Truth table help... did I do it correctly

1. Jan 28, 2016

Kingyou123

1. The problem statement, all variables and given/known data

2. Relevant equations
N/A

3. The attempt at a solution
My proof table, I'm not sure but it seems that PΞQ is not true.

2. Jan 28, 2016

Buzz Bloom

Hi Kingyou:

Your calculation looks right to me.

Regards,
Buzz

3. Jan 28, 2016

MrAnchovy

A few hints:
1. Set out your truth table methodically - this makes it easier for you to check and easier for a marker to give you partial marks
Code (Text):
p q r
-----
T T T
T T F
T F T
T F F
F T T
F T F
F F T
F F F
2. Read the question carefully - why have you calculated p → r ?
3. Learn the truth table for implies
Code (Text):
a b | a→b
----------
T T | T
T F | F
F T | T
F F | T

4. Jan 28, 2016

Kingyou123

Awesome, thank you

5. Jan 29, 2016

WWGD

You can also use an argument:
Assume $p\rightarrow$ ~ r , and assume p. Then you have $p\rightarrow q$, from which q follows ,from which r follows.

6. Jan 29, 2016

MrAnchovy

How does that show that there are values of (p, q, r) for which the identity does not hold)?

7. Jan 29, 2016

WWGD

It shows there are none, since this shows that the wff is a theorem.

8. Jan 29, 2016

MrAnchovy

I don't understand which wff you are referring to, or any steps of your outline proof I am afraid. In any case I'm pretty sure the question setter is looking for a truth table and is going to mark a deductive proof harshly unless it is presented flawlessly - why take the risk?

9. Jan 29, 2016

WWGD

Sorry, I was unclear, I was aiming for a proof by contradiction, but I agree, might as well go for the truth table argument.

10. Jan 29, 2016

MrAnchovy

To be clear, I meant why have you calculated p → r (incorrectly) in the first calculated column of the TT?

11. Jan 29, 2016

WWGD

I assumed $p \rightarrow -r$ together with the given premises and concluded r , so I showed by contradiction that $p \rightarrow r$. Unfortunately I don't know well the Latex for logic symbols to do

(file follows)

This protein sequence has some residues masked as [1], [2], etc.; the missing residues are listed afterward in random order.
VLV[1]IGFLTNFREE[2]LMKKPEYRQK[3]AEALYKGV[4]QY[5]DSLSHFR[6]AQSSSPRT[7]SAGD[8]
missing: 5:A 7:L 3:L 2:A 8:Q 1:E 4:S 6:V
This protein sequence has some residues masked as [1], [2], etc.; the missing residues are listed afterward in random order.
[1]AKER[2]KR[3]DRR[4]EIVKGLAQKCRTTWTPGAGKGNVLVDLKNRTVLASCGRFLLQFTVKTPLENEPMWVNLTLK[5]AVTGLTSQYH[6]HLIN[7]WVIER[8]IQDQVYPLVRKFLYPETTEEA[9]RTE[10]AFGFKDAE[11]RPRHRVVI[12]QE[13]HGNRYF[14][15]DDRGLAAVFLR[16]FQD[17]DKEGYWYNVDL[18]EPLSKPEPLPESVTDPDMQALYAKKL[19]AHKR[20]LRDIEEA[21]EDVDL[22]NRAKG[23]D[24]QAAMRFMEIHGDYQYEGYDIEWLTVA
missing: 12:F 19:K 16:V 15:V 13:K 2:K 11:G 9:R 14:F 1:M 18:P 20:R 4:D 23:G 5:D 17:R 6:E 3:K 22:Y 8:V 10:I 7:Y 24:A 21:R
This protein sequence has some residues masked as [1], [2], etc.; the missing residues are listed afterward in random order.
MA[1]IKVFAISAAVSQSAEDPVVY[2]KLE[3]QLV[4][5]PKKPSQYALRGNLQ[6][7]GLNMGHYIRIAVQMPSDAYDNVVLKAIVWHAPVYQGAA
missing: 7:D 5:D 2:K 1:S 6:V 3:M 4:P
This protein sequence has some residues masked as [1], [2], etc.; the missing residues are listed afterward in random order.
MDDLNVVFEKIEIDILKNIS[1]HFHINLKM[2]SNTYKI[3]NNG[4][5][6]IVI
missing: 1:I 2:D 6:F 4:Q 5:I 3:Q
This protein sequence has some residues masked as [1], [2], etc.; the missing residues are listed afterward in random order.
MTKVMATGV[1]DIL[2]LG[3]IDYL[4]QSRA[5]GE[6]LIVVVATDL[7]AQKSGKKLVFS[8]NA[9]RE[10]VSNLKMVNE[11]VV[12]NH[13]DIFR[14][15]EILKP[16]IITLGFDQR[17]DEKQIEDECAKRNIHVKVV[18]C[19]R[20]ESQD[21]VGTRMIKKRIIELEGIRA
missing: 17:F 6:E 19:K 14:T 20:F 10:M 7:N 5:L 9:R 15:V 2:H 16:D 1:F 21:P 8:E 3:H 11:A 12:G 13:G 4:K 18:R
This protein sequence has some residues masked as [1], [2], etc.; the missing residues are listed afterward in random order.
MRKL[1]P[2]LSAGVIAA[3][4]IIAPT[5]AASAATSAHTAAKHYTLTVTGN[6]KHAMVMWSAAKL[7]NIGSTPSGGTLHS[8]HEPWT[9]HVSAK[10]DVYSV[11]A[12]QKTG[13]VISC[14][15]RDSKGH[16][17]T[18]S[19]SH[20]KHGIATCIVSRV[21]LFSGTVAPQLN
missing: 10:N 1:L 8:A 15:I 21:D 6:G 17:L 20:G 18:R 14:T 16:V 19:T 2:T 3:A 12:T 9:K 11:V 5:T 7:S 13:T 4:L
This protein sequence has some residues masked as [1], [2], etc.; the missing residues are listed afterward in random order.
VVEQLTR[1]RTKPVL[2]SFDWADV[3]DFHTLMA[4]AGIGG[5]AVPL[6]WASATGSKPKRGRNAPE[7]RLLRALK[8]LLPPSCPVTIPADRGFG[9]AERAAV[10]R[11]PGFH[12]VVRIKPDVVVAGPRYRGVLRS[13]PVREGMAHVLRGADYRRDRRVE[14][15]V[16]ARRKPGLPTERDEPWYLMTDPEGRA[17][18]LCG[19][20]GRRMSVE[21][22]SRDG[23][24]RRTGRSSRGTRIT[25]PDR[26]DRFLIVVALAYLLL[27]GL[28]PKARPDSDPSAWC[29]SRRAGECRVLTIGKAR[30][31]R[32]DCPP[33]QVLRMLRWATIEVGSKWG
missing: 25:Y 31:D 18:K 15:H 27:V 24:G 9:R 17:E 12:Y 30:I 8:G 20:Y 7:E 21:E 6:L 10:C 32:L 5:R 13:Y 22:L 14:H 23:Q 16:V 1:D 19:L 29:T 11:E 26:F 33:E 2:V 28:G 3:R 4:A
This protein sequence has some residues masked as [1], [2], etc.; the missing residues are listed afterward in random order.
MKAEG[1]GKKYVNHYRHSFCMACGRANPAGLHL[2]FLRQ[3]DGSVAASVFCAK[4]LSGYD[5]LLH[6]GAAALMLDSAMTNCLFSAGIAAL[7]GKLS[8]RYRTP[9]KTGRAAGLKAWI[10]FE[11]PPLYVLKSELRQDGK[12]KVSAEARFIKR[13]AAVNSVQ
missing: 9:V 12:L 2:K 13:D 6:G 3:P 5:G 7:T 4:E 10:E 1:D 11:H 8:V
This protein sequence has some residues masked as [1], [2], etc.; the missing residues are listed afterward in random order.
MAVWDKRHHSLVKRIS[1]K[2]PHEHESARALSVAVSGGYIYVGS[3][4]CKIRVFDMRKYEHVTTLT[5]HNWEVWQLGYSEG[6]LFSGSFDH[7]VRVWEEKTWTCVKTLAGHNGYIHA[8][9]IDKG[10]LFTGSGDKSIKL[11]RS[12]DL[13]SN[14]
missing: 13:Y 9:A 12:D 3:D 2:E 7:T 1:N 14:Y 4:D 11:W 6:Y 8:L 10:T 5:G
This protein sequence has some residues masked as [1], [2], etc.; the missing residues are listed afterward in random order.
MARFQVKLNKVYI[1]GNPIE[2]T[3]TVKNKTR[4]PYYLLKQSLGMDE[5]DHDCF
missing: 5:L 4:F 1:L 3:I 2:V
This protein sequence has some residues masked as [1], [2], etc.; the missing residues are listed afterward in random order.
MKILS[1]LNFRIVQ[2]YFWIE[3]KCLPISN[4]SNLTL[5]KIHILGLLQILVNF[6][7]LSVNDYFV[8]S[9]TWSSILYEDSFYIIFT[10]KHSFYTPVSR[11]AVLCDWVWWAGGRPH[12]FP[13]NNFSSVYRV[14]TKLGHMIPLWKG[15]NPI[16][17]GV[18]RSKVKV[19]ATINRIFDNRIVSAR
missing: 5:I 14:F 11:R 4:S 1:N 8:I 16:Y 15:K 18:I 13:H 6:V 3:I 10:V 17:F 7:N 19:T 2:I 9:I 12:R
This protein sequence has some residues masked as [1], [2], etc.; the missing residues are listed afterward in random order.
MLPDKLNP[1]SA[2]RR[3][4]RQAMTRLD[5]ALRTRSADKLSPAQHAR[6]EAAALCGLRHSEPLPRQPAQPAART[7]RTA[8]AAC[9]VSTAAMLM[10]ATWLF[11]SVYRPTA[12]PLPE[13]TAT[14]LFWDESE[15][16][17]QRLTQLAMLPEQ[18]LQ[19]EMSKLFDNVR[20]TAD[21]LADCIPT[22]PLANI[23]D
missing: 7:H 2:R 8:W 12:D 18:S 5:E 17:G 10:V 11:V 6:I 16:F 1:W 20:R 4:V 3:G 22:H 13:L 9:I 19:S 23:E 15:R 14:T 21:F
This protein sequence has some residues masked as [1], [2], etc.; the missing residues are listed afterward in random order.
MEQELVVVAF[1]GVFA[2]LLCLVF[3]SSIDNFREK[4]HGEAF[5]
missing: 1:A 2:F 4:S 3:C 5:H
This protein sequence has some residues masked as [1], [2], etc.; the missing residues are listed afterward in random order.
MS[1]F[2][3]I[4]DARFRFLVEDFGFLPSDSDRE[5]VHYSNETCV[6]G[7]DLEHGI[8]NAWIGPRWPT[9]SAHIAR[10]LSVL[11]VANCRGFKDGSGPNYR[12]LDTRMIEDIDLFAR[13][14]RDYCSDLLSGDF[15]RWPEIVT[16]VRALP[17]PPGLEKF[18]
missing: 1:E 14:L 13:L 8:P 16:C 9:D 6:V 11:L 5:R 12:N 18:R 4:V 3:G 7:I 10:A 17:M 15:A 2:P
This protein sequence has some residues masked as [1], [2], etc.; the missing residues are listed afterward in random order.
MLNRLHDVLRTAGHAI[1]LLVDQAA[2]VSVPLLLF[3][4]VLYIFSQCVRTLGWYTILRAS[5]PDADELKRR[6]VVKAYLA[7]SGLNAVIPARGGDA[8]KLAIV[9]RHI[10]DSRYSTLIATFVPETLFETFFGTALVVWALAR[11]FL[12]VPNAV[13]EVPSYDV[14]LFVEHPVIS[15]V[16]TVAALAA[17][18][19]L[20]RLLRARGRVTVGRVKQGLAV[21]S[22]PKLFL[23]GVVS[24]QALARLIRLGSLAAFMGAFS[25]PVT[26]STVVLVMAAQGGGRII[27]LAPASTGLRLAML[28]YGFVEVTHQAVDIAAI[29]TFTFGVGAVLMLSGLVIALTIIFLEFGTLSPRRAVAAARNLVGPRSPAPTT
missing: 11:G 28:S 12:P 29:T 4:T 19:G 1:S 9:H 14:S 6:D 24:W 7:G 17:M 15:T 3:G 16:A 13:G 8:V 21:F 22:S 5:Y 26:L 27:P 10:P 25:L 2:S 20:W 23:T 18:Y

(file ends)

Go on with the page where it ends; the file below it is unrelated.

the actual derivation of $p \rightarrow r$ and $p \rightarrow - r$..

Last edited: Jan 29, 2016
12. Jan 30, 2016

MrAnchovy

Oh this has got very confusing, my post #10 was intended to clarify my post #3 pointing out that the OP had misread the question which asks for (p → q) → (q → r) ≡ (p → r) and attempted to show a TT for (p → r) → (q → r) ≡ (p → r) instead.

As for your post #11 WWGD, note that the negation of $(p \to q) \to (q \to r) \equiv (p \to r)$ is not $(p \to q) \to (q \to r) \equiv (p \to \neg r)$ it is $(p \to q) \to (q \to r) \neq (p \to r)$

13. Jan 30, 2016

WWGD

I know (and you're right that I only proved one side of the equivalence), I don't mean to be impolite, but it is getting too confusing; let's just drop it if you don't mind, sorry for the dead end.

14. Jan 30, 2016

MrAnchovy

Agreed - the OP seems to have gone anyway (unfortunately I think with the impression that his workings were OK but we tried...)

15. Feb 2, 2016

Kingyou123

What is wrong with my work?

16. Feb 2, 2016

MrAnchovy

Look at what you have written at the top of your fourth and sixth columns and read the question again.

And then apply the truth table I showed you correctly.

17. Feb 2, 2016

mfig

The easiest way to do this is to create the truth table for the expression

$(p \to q) \to (q \to r)$

Then look for two things. First, check to see if the truth value (for any fixed values of p and r) depends on q. If so, the equivalence cannot hold. If not, then check if the truth table for the above expression produces the same values for a fixed p and r as $(p \to r)$.

18. Feb 3, 2016

SammyS

Staff Emeritus
You have the wrong result for a ⇒ b . The only instance in which a ⇒ b is false, is the case of a is false and b is true.